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Most of us have heard about the famous Leaning Tower of Pisa in Italy. Unfortunately for the builders of that tower, the soil under the foundation was not solid ground or bedrock, so the building began to settle. It developed a slight lean during the late stages of its construction because of the massive weight of the stone structure and a small footprint.
The Tower of Pisa was not intended to lean. However, the 541-foot-tall Montreal Tower, whose 45-degree lean makes it the tallest tilted building in the world — is intentionally inclined. When a building settles and leans and the building systems are not designed to accommodate the settling or leaning, it can be problematic for an owner or developer.
The freestanding Tower of Pisa was built for ringing the bells to announce the upcoming church services at the adjacent Pisa Cathedral. It was the tallest and heaviest structure built in the city’s Cathedral Square — 186 feet 3 inches tall on the low side and 185 feet 11 inches on the high side, with 8-foot-wide walls at the base and a weight of 16,000 short tons.
The tower began to lean during construction in the 12th century, and worsened through the completion of construction in the 14th century. By 1990, the tilt had reached 5.5 degrees (https://bbc.in/3qVwsWZ). The structure was stabilized between 1993 and 2001, which reduced the tilt to 3.97 degrees.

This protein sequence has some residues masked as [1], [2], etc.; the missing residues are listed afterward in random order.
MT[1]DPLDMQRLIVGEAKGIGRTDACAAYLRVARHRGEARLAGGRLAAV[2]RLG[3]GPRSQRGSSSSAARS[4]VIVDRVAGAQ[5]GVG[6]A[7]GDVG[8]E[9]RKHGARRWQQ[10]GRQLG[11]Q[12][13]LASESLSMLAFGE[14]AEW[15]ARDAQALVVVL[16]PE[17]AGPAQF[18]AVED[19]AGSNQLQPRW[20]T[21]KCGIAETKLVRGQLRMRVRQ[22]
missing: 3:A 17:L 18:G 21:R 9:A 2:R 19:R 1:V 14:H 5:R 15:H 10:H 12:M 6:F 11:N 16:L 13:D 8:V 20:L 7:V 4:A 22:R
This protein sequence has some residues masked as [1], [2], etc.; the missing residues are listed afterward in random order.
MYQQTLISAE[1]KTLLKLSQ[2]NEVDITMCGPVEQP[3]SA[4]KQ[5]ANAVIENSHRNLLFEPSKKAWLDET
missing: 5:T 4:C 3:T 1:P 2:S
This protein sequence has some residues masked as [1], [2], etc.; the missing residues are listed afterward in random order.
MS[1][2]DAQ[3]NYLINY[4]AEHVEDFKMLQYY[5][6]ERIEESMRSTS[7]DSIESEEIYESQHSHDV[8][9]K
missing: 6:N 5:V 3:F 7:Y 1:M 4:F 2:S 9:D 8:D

The builders of the Pisa tower were not likely to have had the knowledge or experience with foundation systems design that today’s engineers do, so their work was likely with little knowledge of soil types, bearing capacity of various types of soils or knowledge of the weight of the building versus the soil type and design of different foundation systems.
Why Does a Building Lean?
Generally, a lean in a tall building structure is a result of the massive weight of the building pushing down on the ground under the foundation of the building, causing the building to settle into the soil. When the soil is not of an even density, or if the foundation footings are not distributed evenly, the settling can be more on one side or another, causing a building to lean.
If the ground under the building is not bedrock, or if the pier foundations do not go all the way to bedrock, and the soil under the building is not of a uniform soil density, or if organics are in the soil or fault lines or variations in the soil type from one side of a foundation to the other, this could lead to uneven settling of the building foundation.
The taller a building is, the heavier it is, with more potential for a settling foundation; the leaning can be more pronounced with a building’s height. When a building leans, the uphill branch increases in slope and the downhill branch flattens or decreases in slope as shown in Figure 1.
Settling and tilting or leaning of buildings is an age-old issue; many of the older and ancient towers have significant leaning issues. Many of the older, taller, leaning structures are heavy stone towers for the purpose of a lookout, church steeple, bell tower or clock tower. However, they do not have plumbing in these tall towers, so there has not been much issue with leaning buildings in modern times.
In some cases, the tilt of a building is measured in inches or millimeters of offset from vertical at the top of the building. Another way is to measure the degrees of leaning from vertical. Sometimes the bedrock is so deep, the structural engineers will choose to design a structural mat foundation or a pier foundation with a series of holes drilled deep enough where the friction of the soil against the walls of the pier is enough to resist the weight of the building pushing down from above with some safety factor.